Arts Award a Memorial for Andrea Bronfman
The Globe and Mail
By Guy DixonMay 2006
Copyright 2006 Bell Globemedia Publishing Inc.
A new arts award named after Andrea Bronfman, the late wife of Canadian Seagram heir Charles Bronfman, will be given out for the first time today to an Israeli decorative artist.
Charles Bronfman had created the arts prize to mark his wife's 60th birthday in May 2005, eight months before she was struck by a car mere steps from her Fifth Avenue apartment in Manhattan. The Bronfmans, members of Canada's business and philanthropic aristocracy, had relocated to New York from their native Montreal in 1998.
The day she was killed, there was a voicemail on the Bronfmans' machine from Rivka Saker of Sotheby's in Israel, Charles Bronfman's collaborator in organizing the prize, informing the family that the judges had picked a winner. “My poor wife never heard that. I heard it later,” said Bronfman, reached in Israel by phone yesterday.
The prize is called The Andy (the late philanthropist's nickname) or formally The Andrea M. Bronfman Prize for the Arts. It gives 50,000 Israeli shekels (approximately $12,500) to an Israeli decorative artist working in ceramics, jewellery, textiles or glass, and allows the winner a chance to exhibit a collection of works at the Eretz Israel Museum in Tel Aviv.
This year's recipient is ceramist Hadas Rosenberg-Nir, who will be honoured at a ceremony in Jerusalem. Israel's new prime minister, Ehud Olmert, is expected to attend.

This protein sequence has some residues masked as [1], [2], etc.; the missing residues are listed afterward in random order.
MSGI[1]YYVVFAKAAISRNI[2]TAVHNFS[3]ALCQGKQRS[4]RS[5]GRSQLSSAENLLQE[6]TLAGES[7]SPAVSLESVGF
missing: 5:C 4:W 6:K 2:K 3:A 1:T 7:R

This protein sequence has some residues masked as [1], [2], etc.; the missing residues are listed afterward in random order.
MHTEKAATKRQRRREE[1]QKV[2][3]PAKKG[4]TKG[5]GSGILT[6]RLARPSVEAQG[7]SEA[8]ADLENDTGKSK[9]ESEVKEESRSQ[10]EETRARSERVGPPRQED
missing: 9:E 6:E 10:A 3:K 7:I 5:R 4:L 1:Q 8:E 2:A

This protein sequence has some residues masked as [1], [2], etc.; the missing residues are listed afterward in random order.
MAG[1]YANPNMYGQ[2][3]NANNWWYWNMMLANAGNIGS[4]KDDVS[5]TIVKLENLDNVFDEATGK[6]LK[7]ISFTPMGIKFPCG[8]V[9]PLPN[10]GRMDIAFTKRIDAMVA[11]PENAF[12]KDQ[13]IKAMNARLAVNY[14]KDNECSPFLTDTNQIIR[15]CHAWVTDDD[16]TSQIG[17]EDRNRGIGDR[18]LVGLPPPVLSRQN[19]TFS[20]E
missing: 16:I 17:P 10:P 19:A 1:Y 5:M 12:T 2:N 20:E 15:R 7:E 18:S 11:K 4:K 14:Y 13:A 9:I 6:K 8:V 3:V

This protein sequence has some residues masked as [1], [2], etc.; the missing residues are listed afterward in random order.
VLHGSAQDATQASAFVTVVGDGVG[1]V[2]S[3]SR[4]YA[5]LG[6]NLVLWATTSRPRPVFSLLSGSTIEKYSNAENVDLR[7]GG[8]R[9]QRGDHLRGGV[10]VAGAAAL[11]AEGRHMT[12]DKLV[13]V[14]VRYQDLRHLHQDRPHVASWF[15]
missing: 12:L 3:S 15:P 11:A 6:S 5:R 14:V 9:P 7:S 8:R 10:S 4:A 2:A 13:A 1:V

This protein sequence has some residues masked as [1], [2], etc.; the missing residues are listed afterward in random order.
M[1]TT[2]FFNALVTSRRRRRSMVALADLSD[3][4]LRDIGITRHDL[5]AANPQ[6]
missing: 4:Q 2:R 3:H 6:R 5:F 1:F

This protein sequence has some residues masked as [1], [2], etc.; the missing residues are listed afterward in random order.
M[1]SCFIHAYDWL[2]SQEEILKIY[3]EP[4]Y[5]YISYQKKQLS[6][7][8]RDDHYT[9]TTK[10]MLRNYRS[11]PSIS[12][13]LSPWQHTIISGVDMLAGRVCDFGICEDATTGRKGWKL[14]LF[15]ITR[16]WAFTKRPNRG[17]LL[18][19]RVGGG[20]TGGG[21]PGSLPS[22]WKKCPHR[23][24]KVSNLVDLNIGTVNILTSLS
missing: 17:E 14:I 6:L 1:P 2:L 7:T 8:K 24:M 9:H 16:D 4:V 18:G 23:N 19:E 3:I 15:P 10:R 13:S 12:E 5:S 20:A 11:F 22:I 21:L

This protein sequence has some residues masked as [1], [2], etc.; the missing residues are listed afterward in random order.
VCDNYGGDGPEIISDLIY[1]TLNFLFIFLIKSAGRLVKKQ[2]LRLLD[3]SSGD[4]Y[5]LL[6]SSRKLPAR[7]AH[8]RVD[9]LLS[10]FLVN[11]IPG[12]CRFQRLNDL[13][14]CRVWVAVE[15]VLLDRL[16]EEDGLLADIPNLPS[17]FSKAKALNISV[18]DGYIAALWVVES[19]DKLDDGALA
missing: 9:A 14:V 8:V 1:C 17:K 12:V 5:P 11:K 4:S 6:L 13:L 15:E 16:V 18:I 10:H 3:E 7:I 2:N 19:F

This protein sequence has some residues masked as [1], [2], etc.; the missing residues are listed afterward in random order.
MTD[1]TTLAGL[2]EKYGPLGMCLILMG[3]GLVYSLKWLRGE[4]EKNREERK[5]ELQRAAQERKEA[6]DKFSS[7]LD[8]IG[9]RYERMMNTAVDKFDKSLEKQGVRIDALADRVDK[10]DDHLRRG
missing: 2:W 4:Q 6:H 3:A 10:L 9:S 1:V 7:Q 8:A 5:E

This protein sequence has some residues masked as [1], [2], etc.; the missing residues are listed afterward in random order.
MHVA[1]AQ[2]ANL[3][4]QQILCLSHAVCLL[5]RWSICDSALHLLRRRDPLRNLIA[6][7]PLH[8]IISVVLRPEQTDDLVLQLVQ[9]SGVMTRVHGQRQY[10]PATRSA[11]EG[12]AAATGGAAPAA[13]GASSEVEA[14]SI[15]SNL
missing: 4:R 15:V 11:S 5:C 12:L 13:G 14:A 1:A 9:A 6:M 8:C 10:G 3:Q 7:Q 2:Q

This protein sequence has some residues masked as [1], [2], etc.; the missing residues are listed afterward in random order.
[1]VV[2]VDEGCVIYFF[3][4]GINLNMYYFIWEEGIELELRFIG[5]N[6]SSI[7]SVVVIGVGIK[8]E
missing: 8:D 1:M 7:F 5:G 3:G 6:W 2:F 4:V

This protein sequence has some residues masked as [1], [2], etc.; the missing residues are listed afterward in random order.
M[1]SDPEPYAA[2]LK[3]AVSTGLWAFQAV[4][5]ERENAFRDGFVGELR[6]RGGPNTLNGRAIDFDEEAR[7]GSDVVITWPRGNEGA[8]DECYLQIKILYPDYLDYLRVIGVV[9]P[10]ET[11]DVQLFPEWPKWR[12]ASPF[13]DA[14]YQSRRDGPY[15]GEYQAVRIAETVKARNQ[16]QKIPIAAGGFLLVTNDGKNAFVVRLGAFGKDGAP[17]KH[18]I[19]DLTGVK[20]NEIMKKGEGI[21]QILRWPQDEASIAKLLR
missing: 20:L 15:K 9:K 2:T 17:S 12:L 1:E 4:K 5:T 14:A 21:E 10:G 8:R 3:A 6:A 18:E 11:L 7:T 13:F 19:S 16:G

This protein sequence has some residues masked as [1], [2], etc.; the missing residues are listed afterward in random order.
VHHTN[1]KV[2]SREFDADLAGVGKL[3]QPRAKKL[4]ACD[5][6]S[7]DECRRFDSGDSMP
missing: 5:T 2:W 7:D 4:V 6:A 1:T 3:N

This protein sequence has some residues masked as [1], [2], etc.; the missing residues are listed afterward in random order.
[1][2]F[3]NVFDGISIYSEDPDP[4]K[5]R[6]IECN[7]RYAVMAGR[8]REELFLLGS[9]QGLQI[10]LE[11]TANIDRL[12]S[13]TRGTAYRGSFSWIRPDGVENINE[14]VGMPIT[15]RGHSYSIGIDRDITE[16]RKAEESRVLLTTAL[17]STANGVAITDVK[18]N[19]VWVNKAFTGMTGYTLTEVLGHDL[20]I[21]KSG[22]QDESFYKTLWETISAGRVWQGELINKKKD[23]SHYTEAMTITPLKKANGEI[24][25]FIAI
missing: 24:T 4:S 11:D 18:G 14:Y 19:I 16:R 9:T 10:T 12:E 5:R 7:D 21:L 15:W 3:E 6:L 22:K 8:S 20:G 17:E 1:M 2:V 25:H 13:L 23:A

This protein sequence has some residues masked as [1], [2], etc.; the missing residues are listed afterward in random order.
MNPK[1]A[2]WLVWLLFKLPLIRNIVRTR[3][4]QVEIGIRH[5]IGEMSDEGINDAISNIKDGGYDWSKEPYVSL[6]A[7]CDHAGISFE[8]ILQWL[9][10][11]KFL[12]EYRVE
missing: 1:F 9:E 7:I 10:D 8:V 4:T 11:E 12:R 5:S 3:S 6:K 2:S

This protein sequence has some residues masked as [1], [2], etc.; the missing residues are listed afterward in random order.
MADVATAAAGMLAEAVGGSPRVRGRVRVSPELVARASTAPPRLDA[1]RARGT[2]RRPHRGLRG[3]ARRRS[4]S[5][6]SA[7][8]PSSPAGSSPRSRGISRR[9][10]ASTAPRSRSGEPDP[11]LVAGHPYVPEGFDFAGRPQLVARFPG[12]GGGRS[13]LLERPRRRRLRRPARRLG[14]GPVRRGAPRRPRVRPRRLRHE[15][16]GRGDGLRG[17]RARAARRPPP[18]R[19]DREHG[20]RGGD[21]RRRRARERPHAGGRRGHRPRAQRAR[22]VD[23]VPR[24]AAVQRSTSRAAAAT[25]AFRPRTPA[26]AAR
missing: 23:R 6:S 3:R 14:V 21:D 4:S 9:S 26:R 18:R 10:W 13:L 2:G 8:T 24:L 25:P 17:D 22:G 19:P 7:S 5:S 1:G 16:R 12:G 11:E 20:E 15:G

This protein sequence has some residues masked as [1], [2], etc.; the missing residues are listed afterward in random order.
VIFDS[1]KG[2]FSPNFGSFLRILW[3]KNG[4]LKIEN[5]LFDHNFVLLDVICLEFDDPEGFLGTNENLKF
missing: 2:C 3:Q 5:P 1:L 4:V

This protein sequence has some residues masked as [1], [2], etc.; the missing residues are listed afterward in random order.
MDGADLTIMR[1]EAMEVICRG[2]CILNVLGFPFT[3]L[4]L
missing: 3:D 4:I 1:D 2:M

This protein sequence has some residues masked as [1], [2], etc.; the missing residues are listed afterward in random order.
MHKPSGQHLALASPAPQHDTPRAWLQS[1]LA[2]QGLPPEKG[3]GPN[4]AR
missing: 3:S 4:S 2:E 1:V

Andrea Bronfman, a diminutive woman, standing barely five feet tall, was passionate about Israeli causes and is said to have had a certain whimsy in her own artistic tastes.
“I was saying to myself a year and a half ago, 'What can I do to give her something she'd really love for her 60th birthday?'” Charles Bronfman said, adding that he had to use “subterfuge” to organize the prize, because his wife knew his itinerary.
“She knew my calendar everyday. Everything I was doing. So I said to my assistant, 'Look, I'm going to have some meetings about this thing. Now we gotta figure how Andy can never know where I'm going to be when I'm having these meetings.' And the meetings were always held at one woman's [Saker's] apartment,” Bronfman said with a laugh.
“One day we were in London with this other woman and her husband and myself. And I said to her, 'By the way, Lovey, I gotta tell you something. This is what I'm doing for your 60th birthday.' And she looked at me and just started crying,” Bronfman said, adding that his wife's death hasn't slowed down his philanthropic activities.
“She was really thrilled by it, and it's a terrible shame she's not here. But at least she knew it was going to happen,” Bronfman added.
Andrea Bronfman supported various arts programs, such as the Association of Israel's Decorative Arts, which helped expose Israeli artists to North American dealers and galleries, according to the association's website.
“Whatever Andy was passionate about [will] not only continue, but be enhanced. Because I figure it this way: She was dealt a hand, I was dealt a hand. Her hand played out much too soon. I'm left now with playing her hand and my hand,” Bronfman said.
New York remains Bronfman's main residence, he said, although he still has homes in Jerusalem and Palm Beach, Fla.